With the right hand, the surgeon grasps the posterior aspect of the gastric fundus and brings it up anteriorly.

 With the left hand, the stapler is placed close to the endoluminal tube and partially closed.

 The stapler is then gently opened, while the right hand of the surgeon pulls the anterior stomach laterally.

 When the anterior part is completely aligned with the

posterior part previously pulled up, the stapler is finally closed and then fired. This maneuver is repeated for the last 2 firings to keep the staple line straight, avoiding an oblique sectioning of the gastric fundus. The operative specimen is placed in a bag and extracted by the 15mm port.

Discussion As LSG becomes adopted by more bariatric surgeons, the need for standardization of the procedure has grown in an effort to achieve similar results across different practices and safety profiles. With increasing use of LSG, its technical details become better understood and the mechanisms of leak pathology will be better studied. LSG is not a simple procedure, and because the procedure is irreversible, surgeons should strive to minimize the risk of complications. Even if multiple techniques are described for LSG, the majority of reports regarding leak involve the same 2

factors: stricture at the incisura angularis and stapling near the esophagus at the angle of His. Our previous publication illustrates the association between these 2 main causes [7]. In our technique, these 2 risk factors are best managed by stapling the stomach with the left hand, when the surgeon is placed between the legs of the patient. For the first stapler, the tip of the instrument will be further from the incisura angularis compared with the techniques in which the stapler is maneuvered by the surgeon’s right hand. In general, the right hand of the surgeon is the most important arm for the dissection and the stapling during LSG. In this particular 3-port approach, compared with the standard 5-port approach, the job of the right hand is not particularly different during dissection. But the task of the left hand is completely different in the 3-port approach. During the initial part of the dissection, the left hand is progressively lifting up and to the right the anterior part of the greater curvature of the stomach. Once the dissection is progressing to the short vessels, the left hand is grasping the posterior part of the fundus close to the greater curvature. In the standard 5-port approach, in case of a huge left lobe liver with steatohepatitis, the liver retractor can cause a partial section of the liver parenchyma. In the 3-port approach, the shaft of the left arm grasp is always passing under the dissected stomach. The stomach is playing the role of a uniform biological liver retractor and the risk of injury of the left liver is considerably diminished. In the presence of hiatal hernia, we consider the risk of intrathoracic migration for the sleeve too important as the diameter of a correct sleeve is narrower than the crural repair. In our experience, Roux-en-Y gastric bypass is considered for this particular situation, especially when it is associated with grade C or D esophagitis or Barrett’s esophagus. In 3 cases the hiatal hernia has not been diagnosed during the preoperative workup (upper endoscopy and Gastrografin swallow) and an additional 5-mm port was placed in the epigastrium for the crural repair. Disclosures M. Nedelcu and I. Eddbali have no conflicts of interest or financial ties to disclose. P. Noel has honorarium for speaking engagements for Olympus and Gore. Appendix Supplementary data Supplementary data cited in this article is available online at References [1] Lazzati A, Guy-Lachuer R, Delaunay V, Szwarcensztein K, Azoulay D. Bariatric surgery trends in France: 2005-2011. Surg Obes Relat Dis 2014;10(2):328–34.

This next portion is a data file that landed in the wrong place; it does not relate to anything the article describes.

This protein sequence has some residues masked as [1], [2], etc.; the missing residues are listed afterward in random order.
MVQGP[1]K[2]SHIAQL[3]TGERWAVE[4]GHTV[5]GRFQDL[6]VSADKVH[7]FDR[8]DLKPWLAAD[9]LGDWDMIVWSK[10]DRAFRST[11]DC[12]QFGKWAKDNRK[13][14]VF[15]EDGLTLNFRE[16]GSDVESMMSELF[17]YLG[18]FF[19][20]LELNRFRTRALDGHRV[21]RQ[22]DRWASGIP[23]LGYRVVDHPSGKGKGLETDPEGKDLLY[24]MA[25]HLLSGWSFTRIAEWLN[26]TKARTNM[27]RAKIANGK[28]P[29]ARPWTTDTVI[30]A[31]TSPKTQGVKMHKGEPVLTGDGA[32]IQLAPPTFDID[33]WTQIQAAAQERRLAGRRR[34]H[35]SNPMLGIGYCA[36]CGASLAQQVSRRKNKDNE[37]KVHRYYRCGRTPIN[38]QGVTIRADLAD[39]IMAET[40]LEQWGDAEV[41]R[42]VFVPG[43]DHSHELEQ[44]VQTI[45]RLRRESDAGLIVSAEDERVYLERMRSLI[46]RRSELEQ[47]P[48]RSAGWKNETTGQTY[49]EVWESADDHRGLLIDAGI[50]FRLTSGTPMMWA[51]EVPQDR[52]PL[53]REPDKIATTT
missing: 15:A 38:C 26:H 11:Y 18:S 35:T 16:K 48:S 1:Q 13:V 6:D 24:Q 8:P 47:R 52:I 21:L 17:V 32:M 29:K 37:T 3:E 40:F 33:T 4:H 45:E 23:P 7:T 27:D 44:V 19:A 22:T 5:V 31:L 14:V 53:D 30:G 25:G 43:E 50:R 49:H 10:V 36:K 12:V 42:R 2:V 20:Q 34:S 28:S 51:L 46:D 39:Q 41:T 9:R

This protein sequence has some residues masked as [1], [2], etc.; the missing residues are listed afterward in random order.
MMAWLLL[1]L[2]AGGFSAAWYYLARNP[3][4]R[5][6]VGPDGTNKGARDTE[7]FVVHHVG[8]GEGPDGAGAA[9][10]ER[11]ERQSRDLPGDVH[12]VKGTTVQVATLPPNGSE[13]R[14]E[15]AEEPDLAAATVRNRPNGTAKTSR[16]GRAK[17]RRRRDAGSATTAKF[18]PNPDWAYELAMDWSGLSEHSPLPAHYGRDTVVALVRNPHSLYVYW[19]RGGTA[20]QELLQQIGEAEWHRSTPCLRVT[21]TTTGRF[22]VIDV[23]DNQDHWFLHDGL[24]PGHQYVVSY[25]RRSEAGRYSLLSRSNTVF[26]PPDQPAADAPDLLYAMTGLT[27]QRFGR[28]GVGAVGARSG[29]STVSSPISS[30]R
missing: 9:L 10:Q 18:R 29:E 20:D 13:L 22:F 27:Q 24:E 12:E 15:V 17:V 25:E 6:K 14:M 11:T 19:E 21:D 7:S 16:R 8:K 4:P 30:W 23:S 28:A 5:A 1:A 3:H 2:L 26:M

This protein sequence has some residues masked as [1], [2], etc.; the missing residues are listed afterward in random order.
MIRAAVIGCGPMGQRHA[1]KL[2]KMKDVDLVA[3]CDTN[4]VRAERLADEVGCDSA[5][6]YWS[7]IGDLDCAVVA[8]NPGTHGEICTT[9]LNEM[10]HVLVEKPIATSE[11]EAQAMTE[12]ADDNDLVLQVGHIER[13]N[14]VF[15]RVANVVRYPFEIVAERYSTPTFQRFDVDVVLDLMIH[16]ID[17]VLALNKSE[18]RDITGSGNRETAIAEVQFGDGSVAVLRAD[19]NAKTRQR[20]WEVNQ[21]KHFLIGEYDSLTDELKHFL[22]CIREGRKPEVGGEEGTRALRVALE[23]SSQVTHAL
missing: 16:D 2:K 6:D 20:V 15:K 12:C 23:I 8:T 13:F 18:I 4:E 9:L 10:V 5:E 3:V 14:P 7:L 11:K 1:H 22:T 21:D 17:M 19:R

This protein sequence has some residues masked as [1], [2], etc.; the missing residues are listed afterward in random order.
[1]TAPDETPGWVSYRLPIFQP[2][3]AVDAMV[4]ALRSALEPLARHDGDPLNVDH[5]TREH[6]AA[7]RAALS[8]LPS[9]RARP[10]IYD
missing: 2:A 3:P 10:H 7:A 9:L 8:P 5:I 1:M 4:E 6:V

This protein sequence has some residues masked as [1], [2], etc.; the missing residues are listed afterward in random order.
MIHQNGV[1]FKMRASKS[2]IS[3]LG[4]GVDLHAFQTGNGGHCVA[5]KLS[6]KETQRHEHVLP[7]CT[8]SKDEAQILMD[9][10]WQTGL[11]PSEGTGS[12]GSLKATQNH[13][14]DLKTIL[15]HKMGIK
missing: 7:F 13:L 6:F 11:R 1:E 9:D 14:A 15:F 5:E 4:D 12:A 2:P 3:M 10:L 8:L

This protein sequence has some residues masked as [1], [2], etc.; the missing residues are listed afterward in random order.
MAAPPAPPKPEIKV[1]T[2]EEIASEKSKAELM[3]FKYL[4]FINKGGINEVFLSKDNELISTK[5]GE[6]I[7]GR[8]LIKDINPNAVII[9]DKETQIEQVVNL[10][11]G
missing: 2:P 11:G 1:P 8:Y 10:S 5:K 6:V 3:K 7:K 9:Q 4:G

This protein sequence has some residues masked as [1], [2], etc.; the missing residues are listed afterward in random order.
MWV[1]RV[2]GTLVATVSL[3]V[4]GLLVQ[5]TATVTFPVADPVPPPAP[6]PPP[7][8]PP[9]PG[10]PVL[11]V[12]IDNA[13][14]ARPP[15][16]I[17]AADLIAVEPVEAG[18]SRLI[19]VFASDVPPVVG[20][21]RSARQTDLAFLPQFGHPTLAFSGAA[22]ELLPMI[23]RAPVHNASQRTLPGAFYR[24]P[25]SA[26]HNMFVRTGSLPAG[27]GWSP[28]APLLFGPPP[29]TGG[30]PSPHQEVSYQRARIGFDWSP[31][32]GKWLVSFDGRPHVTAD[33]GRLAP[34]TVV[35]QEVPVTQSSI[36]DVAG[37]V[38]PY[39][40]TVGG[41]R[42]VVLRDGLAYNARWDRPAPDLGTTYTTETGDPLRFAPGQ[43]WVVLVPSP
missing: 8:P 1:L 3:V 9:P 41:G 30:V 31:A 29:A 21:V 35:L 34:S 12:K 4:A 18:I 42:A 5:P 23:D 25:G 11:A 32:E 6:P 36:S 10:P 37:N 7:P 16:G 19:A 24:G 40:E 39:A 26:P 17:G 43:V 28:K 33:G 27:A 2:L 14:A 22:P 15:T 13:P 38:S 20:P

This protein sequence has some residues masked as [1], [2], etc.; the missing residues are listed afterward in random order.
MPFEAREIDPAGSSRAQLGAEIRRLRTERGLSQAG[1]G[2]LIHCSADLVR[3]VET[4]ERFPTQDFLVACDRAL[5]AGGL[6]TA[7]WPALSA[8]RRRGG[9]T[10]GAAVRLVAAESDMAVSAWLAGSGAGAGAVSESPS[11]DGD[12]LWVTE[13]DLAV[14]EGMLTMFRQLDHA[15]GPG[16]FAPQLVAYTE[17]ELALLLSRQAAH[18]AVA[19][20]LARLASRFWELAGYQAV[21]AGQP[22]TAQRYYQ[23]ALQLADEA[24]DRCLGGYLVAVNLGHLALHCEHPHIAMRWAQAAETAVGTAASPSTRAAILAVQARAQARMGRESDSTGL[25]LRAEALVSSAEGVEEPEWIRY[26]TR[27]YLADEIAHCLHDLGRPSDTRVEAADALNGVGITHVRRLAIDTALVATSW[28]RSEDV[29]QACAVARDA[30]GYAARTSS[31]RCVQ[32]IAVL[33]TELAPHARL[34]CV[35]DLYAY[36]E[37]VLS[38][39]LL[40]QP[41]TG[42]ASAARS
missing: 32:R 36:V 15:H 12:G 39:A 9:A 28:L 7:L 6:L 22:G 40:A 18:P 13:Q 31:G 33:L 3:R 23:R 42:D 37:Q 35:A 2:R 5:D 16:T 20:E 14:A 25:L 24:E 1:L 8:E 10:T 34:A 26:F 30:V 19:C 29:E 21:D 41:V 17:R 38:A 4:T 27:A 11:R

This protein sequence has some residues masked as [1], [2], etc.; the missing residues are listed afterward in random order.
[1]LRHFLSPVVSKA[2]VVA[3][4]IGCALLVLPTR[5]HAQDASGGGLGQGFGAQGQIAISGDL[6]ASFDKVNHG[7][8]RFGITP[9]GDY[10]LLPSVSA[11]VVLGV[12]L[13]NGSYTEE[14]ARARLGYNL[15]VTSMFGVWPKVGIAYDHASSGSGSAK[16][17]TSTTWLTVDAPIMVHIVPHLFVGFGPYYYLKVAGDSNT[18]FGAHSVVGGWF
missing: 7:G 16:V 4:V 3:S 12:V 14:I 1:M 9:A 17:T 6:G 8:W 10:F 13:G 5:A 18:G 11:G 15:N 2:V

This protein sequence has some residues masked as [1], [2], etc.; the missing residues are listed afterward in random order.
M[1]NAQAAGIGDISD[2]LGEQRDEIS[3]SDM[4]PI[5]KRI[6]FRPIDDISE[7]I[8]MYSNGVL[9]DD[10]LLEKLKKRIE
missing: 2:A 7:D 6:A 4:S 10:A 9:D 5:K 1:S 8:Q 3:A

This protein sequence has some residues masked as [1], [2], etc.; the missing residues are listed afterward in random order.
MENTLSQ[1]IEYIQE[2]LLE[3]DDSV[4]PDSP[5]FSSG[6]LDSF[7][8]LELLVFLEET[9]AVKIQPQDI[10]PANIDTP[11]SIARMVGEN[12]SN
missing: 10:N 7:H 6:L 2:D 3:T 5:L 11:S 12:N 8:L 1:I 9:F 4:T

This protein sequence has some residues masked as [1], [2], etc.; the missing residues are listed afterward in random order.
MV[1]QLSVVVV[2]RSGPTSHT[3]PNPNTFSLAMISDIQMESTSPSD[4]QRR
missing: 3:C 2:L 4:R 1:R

Three-Port Sleeve Gastrectomy / Surgery for Obesity and Related Diseases 12 (2016) 925–927 [2] Buchwald H, Oien DM. Metabolic/bariatric surgery worldwide 2011. Obes Surg 2013;23(4):427–36. [3] Fezzi M, Kolotkin RL, Nedelcu M, et al. Improvement in quality of life after laparoscopic sleeve gastrectomy. Obes Surg 2011;21(8):1161–7. [4] Ali MR, Tichansky DS, Kothari SN, et al. Validation that a 1-year fellowship in minimally invasive and bariatric surgery can eliminate the learning curve for laparoscopic gastric bypass. Surg Endosc 2010;24(1):138–44. [5] Geubbels N, de Brauw LM, Acherman YI, van de Laar AW, Wouters MW, Bruin SC. The preceding surgeon factor in bariatric


surgery: a positive influence on the learning curve of subsequent surgeons. Obes Surg 2015;25(8):1417–24. [6] Bellanger DE, Greenway FL. Laparoscopic sleeve gastrectomy, 529 cases without a leak: short-term results and technical considerations. Obes Surg 2011;21(2):146–50. [7] Nedelcu M, Manos T, Cotirlet A, Noel P, Gagner M. Outcome of leaks after sleeve gastrectomy based on a new algorithm adressing leak size and gastric stenosis. Obes Surg 2015;25(3):559–63.